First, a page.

1 Jun, 2018

9 Practical Tips for Motivating Oil and Gas Teams

This TOTM discusses practical tips that have yielded strong positive results on oil and gas projects.

WHAT IS THE KEY TO ANY SUCCESSFUL PROJECT?

Reports are great and useful tools, but the most important factor to a successful project is PEOPLE. This Tip of the Month discusses practical tips that have yielded strong positive results on oil and gas projects. The most important factor to a successful project is PEOPLE.  There are many books, processes, measures, graphs, reports, meetings, web pages and software products for monitoring projects, but most of these miss the key to a successful project.  Processes and skills, with the right tools, at the right time coupled with MOTIVATION is the major key to success.

Many cost estimates are based on the average productivity of the average worker. Welding, for example, has many tables calculating inch/day completed for a given pipe diameter and pipe schedule.  But what if you could get superior results, and not spend more money?  What if you could create a project culture that motivates your workers to dramatically exceed expectations for no additional money or even save money?  And that there is a scientific basis that has been known in business schools of management since the 1950’s. Develop a MOTIVATION MINDSET for your project…How can I increase motivation?

 

SCIENTIFIC BASIS FOR MOTIVATION:

Herzberg [1] describes how to motivate employees. He presented a hypothesis which  has been validated in 12 investigations (Figure 1), and the results are repeatable and should resonate with you. It will with your project team!  Herzberg indicates that there are two factors that motivate or demotivate people.  He calls them intrinsic motivators and extrinsic hygiene factors.

 

Figure 1. Factors affecting job attitudes as reported in 12 investigations [1]   

Extrinsic Hygiene Issues: These are things that normally exist in any project and are similar to table stakes.  For example, salary is not identified as a major source of motivation.  You need to meet competitive salaries, but increasing the salary past that point will not increase or decrease motivation.  You can see from Figure 1 that the major source of job dissatisfaction is the hygiene issue, company policy or administration. Herzberg indicates that these issues are extrinsic and can result in disciplinary action. (Bureaucracy)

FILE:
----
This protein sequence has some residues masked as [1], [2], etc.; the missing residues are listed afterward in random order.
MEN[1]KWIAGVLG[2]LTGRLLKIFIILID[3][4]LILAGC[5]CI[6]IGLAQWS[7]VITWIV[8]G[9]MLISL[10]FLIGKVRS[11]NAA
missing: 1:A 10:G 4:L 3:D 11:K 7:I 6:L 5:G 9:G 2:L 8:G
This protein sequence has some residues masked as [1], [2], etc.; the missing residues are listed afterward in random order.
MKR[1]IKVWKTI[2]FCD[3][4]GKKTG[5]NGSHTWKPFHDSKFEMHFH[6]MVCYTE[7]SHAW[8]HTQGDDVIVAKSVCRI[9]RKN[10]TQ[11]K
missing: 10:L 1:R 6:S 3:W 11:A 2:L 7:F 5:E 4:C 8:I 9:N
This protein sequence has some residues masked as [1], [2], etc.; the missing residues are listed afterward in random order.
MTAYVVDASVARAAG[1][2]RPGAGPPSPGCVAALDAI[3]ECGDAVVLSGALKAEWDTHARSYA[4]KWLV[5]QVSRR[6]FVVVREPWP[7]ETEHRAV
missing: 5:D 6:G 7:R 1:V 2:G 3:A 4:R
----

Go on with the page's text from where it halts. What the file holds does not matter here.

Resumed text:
Intrinsic Motivators: The strongest motivators for job satisfaction were achievement and recognition.  This is why the polo shirts work every time.  It couples recognition and achievement.

The take away from this as a project manager is to look for ways to recognize achievement and remove red tape and bureaucracy!

 


9 Practical Tips for Motivating Oil and Gas Teams

Tip # 1:  Team T-shirts/Polo Shirts/Baseball Caps/Coverall Patches/Hardhat Stickers

Motivator(s): Team Spirit / Achievement

Most projects use these, and this is nothing new.  But you can spend the same amount of money and get dramatically different results.  How?

AVERAGE PROJECT: Project polo shirts are given out to team members/workers. It builds a team and increases esprit de corps.

MOTIVATED PROJECT: The same number of polos are purchased, but only handed out to a few people that you recognize at a project meeting in the office or the field.  The difference is how the game is played. In order to get a shirt, you have to find a way to reduce cost, improve productivity, shorten project schedule or improve quality. After you pass out the first shirts and recognize the staff, after the meeting ends you have 100 people looking for ways to reduce cost and improve performance.  They are all going to get shirts eventually, but you will have people looking for and finding ways to improve your project performance/success. People find what they are focused on.

This option costs the same amount of money, but the results are dramatically different simply by the way the game is played and how it is implemented.

 


Tip # 2: How a $40 Buck knife can change the mindset. 

Motivator(s): Achievement / Recognition

I had Buck knives engraved with the project logo and had them ready to pass out to reward achievement. The game was you had to complete your task safely and meet the scope-budget-schedule. If you were a technician with a one day job or a welder on the job for the duration you were presented the award when you completed your task.  How did this save money?  It costs the project $200 per worker to drug test. We could prevent/reduce attrition by playing this game and saving not only drug testing money but also not constantly having to retrain workers and fight the learning curve. Other projects in the area had a 10% attrition rate and workers were hard to attract and retain. Fluor Daniel sent several VP’s to the work site to find out what kind of Club Med we were running since our attrition rate was extremely low. Our project had a base load of 100 workers and a one year schedule.